Cool. And the conclusion:

    We can assemble a history of yeast fermentation from this information now. The first step was the gradual evolution of efficient alcohol-producing enzymes that allowed the yeast to colonize and exploit rotting fruit exclusively. This occurred a very long time ago, in the Cretaceous. Next, there was a gene duplication event that produced two copies of Adh; initially, both would have done exactly the same thing, just allowing the lucky duplicators to pump out alcohol even faster. With two copies, though, one would have more freedom to drift and change its enzymatic properties without serious consequence to the owner. One fortuitous change would be a shift in enzyme kinetics in one copy to better promote conversion of alcohol back to acetaldehyde and enter back into the citric acid cycle. So, first they learned how to make an environmental poison to give them exclusive access to a food source, and then that same machinery was adapted to better allow them to eat that poison, permitting them recover some of the energy lost in secreting it.


Oh, and by the way, Fuck Karl Rove.


Nikon D100, 50mm

Thursday, June 23, 2005

Was Rain A Postmaster Gypsy

An excellent question. Why that would be the subject of a Viagra spam I just received, I do not know.

Emminent Disgrace

via SCOTUSblog:
    Splitting 5-4, the Supreme Court ruled on Thursday that a local government may seize private property for purposes of profit-making private re-development, declaring that this constitutes a 'public use' under the Constitution.

Taking private land for any reason is deeply offensive; taking it to give to private developers so they can build shops and offices is a fucking disgrace.

The majority writes:
    "Those who govern the city [of New London] were not confronted with the need to remove blight..., but their determination that the area was sufficiently distressed to justify a program of economic rejuvenation is entitled to our deference....Clearly, there is no basis for exempting economic development from our traditionally broad understanding of public purpose."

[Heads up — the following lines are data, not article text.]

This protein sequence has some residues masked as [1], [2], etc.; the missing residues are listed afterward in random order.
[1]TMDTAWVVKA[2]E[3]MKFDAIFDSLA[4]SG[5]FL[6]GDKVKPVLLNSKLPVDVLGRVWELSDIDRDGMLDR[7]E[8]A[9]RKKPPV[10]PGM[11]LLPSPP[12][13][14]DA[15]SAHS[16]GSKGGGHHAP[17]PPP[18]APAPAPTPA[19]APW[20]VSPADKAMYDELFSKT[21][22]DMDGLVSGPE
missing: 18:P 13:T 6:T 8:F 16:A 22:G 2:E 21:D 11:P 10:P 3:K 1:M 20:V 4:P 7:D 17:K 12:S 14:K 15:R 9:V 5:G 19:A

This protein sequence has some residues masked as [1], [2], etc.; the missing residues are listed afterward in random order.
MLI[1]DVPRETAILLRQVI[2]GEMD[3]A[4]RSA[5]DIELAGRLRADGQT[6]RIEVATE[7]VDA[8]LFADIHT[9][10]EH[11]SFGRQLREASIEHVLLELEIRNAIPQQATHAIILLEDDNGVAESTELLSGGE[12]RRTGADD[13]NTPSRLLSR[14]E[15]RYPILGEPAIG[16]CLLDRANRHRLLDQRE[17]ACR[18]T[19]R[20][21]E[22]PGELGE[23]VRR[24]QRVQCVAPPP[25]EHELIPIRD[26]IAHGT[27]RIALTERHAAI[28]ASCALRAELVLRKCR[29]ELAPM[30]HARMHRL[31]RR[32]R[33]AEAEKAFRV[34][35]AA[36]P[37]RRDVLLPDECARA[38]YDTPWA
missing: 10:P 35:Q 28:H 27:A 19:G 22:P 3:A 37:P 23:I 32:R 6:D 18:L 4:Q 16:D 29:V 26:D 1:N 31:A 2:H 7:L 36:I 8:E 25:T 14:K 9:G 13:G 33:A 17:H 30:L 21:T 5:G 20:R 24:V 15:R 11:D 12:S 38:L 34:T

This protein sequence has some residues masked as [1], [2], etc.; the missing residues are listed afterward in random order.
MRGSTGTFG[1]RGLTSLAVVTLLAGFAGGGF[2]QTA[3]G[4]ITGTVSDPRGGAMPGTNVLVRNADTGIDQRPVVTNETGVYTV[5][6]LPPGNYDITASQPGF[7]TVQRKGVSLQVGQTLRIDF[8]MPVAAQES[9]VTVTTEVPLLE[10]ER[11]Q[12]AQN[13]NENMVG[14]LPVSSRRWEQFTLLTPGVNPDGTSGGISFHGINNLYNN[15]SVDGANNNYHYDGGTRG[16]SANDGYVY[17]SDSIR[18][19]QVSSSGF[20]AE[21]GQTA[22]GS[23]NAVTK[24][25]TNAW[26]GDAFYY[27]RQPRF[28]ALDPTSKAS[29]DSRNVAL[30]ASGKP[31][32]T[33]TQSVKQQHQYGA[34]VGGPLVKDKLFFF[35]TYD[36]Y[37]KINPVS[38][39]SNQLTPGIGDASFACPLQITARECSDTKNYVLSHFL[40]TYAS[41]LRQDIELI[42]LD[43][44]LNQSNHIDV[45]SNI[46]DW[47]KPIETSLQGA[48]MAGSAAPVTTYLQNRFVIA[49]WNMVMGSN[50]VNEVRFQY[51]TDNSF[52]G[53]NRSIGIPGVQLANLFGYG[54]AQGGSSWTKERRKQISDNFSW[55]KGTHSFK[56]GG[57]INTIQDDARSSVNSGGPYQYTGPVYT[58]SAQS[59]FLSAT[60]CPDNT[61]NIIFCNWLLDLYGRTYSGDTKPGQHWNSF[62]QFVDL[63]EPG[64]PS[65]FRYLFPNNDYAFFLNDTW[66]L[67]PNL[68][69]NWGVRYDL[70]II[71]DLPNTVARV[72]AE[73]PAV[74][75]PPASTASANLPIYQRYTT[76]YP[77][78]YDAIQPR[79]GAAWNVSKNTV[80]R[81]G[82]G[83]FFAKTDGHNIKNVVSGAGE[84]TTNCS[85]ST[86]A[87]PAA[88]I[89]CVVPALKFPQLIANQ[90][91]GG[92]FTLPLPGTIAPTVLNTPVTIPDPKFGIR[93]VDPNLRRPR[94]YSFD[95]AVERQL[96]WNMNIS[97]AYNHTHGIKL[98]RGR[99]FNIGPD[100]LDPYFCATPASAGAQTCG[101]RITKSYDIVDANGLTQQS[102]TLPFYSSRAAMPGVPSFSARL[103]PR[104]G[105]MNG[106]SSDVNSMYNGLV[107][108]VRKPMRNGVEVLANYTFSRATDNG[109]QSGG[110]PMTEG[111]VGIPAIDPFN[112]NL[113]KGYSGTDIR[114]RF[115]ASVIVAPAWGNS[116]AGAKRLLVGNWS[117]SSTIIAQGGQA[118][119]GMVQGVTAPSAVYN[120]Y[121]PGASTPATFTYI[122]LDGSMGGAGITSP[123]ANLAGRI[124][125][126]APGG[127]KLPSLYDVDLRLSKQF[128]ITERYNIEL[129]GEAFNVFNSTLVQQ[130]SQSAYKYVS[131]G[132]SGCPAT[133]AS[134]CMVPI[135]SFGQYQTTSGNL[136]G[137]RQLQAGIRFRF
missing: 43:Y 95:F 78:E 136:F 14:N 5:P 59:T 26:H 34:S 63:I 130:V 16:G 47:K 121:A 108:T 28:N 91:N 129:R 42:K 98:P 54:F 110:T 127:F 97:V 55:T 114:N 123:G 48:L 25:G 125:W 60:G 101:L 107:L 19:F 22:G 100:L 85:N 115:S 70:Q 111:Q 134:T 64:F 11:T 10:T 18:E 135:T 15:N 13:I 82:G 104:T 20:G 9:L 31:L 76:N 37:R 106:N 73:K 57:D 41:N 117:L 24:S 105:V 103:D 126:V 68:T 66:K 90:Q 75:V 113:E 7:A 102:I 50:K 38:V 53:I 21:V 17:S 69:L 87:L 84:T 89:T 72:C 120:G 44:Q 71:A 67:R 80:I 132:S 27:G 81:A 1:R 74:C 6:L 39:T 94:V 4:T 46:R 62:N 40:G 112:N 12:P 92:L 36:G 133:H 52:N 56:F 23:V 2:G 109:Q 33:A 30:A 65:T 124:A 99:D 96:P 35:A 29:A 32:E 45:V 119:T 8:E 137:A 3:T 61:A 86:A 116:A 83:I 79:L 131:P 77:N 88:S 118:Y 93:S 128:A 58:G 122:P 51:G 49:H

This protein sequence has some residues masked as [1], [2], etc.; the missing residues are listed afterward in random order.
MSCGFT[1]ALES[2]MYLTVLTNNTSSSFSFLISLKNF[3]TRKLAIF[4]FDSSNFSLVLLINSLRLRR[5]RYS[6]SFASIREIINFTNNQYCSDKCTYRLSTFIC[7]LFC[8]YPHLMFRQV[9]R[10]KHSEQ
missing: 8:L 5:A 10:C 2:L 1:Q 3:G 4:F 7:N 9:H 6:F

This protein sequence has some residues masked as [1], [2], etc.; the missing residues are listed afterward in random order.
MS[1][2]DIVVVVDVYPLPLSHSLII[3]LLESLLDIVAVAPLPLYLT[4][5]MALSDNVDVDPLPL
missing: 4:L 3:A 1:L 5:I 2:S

As this blogger puts it:

    What does this mean for you? It means that at any point in time, a private developer can go to the city and say that they can make better use of your land than you can. What is next? Tearing down small ranch style homes in order to build multi-million dollar mansions? The Supreme Court has now decreed that the burden of proof is on the individual to somehow prove that they deserve their land, instead of it being on the taker to prove that they absolutely need it. This is an incredibly dangerous shift. This is the most fucked up combination of socialism and capitalism that I've ever seen, and it makes me sick.

Makes me sick too.

Wednesday, June 22, 2005

Savage Chickens And Super Dickery

Savage Chickens is a hillarious blog featuring little one-panel cartoons of chickens, all drawn on post-it notes.

You should go read it right now, because it would be sad if you were whisked off to Gitmo without having seen this. (via ObWi)

Also, you should waste some time with stupid comic book covers, at SuperDickery:


TBogg lets loose with a beautiful blast of red-hot righteous fury:

    They're stupid. Stone cold, paste-eating, ditto-headed walking advertisements for eugenics who want so hard to fit in that they'll parrot any talking point that is explained to them in easy to understand terms as long as you keep it within the two syllable limit. To respond to them with anything more than a patronizing pat on the head and an offer of pudding or a shiny dime is a waste of time. So fuck them too.